Press Digest: Kiev’s encircling maneuver provokes conflicting reports

Battles are under way in Marinovka, which houses a border checkpoint closed by the Ukrainian side in June.. Source: ITAR-TASS

Battles are under way in Marinovka, which houses a border checkpoint closed by the Ukrainian side in June.. Source: ITAR-TASS

RBTH presents a selection of views from leading Russian media, featuring differing views on the fate of an attempt by Ukrainian government forces to isolate pro-autonomy militias from the Russian border, and analysis of the dilemma facing Europe over imposing further sanctions on Russia. reports on the latest events in eastern Ukraine. The Ukrainian armed forces were preparing to blockade Lugansk several days ago, yet now the rebels are claiming that they may surround units that are loyal to Kiev in the next few hours.

The rebels “will either have to break through with an assault or leave for Russian territory,” the publication writes. However, the Ukrainian side claims that it is purposefully cutting the militias off from the border zone.

“Meanwhile, a full blockade of Lugansk is obviously being postponed, because the Ukrainian armed forces have not yet been able to close the blockade ring,” reports.

Meanwhile, Petro Poroshenko has signed a law that grants combatant status to fighters participating in the anti-terrorist operation. This means that they will be entitled to the privileges that are legally afforded to veterans of the Afghan war, reports.


Vedomosti, meanwhile, writes that the Ukrainian Army’s attempt to block the border with Russia seems to be failing. So far, Kiev has been unable to cut off the Donbass militias; troops are retreating and leaving the border crossings to the enemy.

Citing a source close to the command of the breakaway self-proclaimed Donetsk People’s Republic, the newspaper writes that Ukrainian government units stretched along the border with Russia are incurring losses and have abandoned a number of checkpoints.

Battles are under way in Marinovka, which houses a border checkpoint closed by the Ukrainian side in June. The militias also have control over the Izvarino border crossing.

According to Reserve Colonel Viktor Murakhovsky, writing for the publication, in their attempt to regain control over the border from the south, the armed forces have started to experience difficulties with supplies, particularly food and water, and are also incurring considerable losses from shelling by rebels who have gotten hold of cannons and rocket artillery.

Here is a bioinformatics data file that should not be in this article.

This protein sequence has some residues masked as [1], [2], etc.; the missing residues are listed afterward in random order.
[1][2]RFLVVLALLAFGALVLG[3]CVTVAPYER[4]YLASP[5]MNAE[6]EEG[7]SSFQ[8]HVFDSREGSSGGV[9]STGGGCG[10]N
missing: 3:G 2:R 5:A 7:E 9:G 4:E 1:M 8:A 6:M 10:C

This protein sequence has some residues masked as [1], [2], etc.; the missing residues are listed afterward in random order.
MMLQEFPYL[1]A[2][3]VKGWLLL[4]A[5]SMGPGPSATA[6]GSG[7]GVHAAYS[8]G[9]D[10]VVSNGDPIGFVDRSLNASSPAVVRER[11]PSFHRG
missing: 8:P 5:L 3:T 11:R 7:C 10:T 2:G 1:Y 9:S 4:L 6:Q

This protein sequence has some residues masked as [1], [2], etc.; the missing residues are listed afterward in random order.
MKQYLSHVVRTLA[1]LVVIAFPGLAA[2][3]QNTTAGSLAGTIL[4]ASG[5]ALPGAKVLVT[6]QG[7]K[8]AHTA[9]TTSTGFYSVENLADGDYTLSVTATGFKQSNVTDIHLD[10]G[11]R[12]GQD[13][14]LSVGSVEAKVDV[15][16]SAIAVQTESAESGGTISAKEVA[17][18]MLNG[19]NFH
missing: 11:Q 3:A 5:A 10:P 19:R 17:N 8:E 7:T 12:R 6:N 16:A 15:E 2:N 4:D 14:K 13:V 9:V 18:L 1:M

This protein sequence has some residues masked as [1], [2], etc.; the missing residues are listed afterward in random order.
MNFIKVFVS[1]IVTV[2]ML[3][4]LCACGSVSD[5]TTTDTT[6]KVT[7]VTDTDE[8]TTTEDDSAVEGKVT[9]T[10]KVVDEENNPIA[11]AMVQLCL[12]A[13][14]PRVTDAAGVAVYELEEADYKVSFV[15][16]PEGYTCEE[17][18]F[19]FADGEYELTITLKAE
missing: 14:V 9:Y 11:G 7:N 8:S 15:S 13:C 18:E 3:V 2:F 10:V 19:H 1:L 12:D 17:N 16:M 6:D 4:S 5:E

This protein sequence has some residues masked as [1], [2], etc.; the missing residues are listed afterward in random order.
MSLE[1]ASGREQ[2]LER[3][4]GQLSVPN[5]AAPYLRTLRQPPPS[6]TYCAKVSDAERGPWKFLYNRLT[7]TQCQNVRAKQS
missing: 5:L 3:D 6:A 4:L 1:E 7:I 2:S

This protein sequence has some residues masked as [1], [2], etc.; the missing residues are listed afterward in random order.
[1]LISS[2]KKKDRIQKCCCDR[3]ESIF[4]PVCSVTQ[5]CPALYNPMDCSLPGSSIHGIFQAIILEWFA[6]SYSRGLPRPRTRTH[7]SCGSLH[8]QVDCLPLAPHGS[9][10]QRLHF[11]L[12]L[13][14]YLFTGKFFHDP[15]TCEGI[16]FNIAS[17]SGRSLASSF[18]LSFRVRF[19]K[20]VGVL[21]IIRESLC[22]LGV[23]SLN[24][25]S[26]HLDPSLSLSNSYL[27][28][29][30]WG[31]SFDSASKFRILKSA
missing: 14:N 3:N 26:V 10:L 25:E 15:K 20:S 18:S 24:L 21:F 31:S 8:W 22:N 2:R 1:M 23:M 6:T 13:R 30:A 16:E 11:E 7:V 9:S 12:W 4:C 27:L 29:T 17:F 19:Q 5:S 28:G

“The question of this group’s retraction will probably be resolved in the coming days,” the expert tells Vedomosti. The newspaper also quotes Murakhovsky as saying that “the Ukrainian Army’s attempt to attack everywhere at once has proven to be adventuristic,” and that “the Ukrainian command has demonstrated a low level of professionalism.”


Expert reports that the European Union has decided to impose new sanctions against Russia. Even though the results of the meeting have yet to be released in detail, Expert thinks it can already be said that Europe’s choice was “dictated by very narrow room for maneuver.”

According to Expert, the official reason behind the sanctions is Russian President Vladimir Putin’s refusal to completely fulfill the demands set forth by the EU to de-escalate the situation in Ukraine.

Expert writes that the third package of EU sanctions is of the most radical kind: sector sanctions, which involve completely cutting off trade and investment ties with entire sectors of the Russian economy. Kiev is insisting on this type of sanction, and the United States supports it. “The Americans are putting blatant pressure on the European Union,” Expert writes.

However, Expert is of the opinion that such a turn of events is only playing into Europe’s hands. The decision by the U.S. to impose unilateral sector sanctions against the Russian economy means European companies will be able to replace the outgoing Americans on the attractive Russian market.

“Europe is facing an extremely complicated dilemma. It has to choose between pragmatism and image,” Expert writes.

For many countries, the imposition of new sanctions may lead to significant economic losses, a drop in exports and possible gas shortages come winter, since sanctions will not only not help the situation in Ukraine, but might even seriously aggravate it, Expert reports.

In the worst-case scenario, Europe might “simply lose its current leverage over Moscow.” After all, the key strength behind sanctions is the hope that even if they are not imposed, the simple threat of them will force the Kremlin to act with extreme caution.

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